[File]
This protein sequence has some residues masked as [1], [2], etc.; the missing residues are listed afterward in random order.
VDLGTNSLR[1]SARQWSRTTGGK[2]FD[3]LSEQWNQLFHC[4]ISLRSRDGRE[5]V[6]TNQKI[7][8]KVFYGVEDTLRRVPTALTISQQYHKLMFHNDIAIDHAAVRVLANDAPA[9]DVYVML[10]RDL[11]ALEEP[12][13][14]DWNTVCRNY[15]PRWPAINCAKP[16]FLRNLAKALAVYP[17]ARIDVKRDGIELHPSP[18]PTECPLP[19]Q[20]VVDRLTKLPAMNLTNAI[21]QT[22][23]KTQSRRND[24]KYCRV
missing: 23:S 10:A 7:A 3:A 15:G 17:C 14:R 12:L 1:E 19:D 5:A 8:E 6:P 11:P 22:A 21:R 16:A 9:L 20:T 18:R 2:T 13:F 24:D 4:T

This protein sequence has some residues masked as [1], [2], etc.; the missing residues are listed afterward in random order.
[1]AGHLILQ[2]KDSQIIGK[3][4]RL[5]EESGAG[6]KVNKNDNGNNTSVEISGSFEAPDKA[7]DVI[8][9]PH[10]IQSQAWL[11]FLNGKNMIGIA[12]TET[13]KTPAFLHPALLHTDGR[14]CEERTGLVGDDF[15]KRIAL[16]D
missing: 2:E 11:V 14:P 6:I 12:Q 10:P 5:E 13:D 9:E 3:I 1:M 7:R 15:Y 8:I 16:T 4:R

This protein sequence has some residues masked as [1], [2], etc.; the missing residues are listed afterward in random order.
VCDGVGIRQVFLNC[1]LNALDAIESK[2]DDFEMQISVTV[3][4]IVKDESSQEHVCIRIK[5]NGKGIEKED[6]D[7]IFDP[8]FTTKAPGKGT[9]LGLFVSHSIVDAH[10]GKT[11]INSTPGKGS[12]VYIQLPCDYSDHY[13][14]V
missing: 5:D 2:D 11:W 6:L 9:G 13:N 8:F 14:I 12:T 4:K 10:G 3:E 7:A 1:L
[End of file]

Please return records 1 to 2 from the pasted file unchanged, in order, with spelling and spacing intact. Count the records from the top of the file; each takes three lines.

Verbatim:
This protein sequence has some residues masked as [1], [2], etc.; the missing residues are listed afterward in random order.
VDLGTNSLR[1]SARQWSRTTGGK[2]FD[3]LSEQWNQLFHC[4]ISLRSRDGRE[5]V[6]TNQKI[7][8]KVFYGVEDTLRRVPTALTISQQYHKLMFHNDIAIDHAAVRVLANDAPA[9]DVYVML[10]RDL[11]ALEEP[12][13][14]DWNTVCRNY[15]PRWPAINCAKP[16]FLRNLAKALAVYP[17]ARIDVKRDGIELHPSP[18]PTECPLP[19]Q[20]VVDRLTKLPAMNLTNAI[21]QT[22][23]KTQSRRND[24]KYCRV
missing: 23:S 10:A 7:A 3:A 15:G 17:C 14:R 12:L 1:E 19:D 5:A 8:E 6:P 11:P 22:A 21:R 16:A 9:L 20:T 18:R 2:T 13:F 24:D 4:T

This protein sequence has some residues masked as [1], [2], etc.; the missing residues are listed afterward in random order.
[1]AGHLILQ[2]KDSQIIGK[3][4]RL[5]EESGAG[6]KVNKNDNGNNTSVEISGSFEAPDKA[7]DVI[8][9]PH[10]IQSQAWL[11]FLNGKNMIGIA[12]TET[13]KTPAFLHPALLHTDGR[14]CEERTGLVGDDF[15]KRIAL[16]D
missing: 2:E 11:V 14:P 6:I 12:Q 10:P 5:E 13:D 9:E 3:I 1:M 7:R 15:Y 8:I 16:T 4:R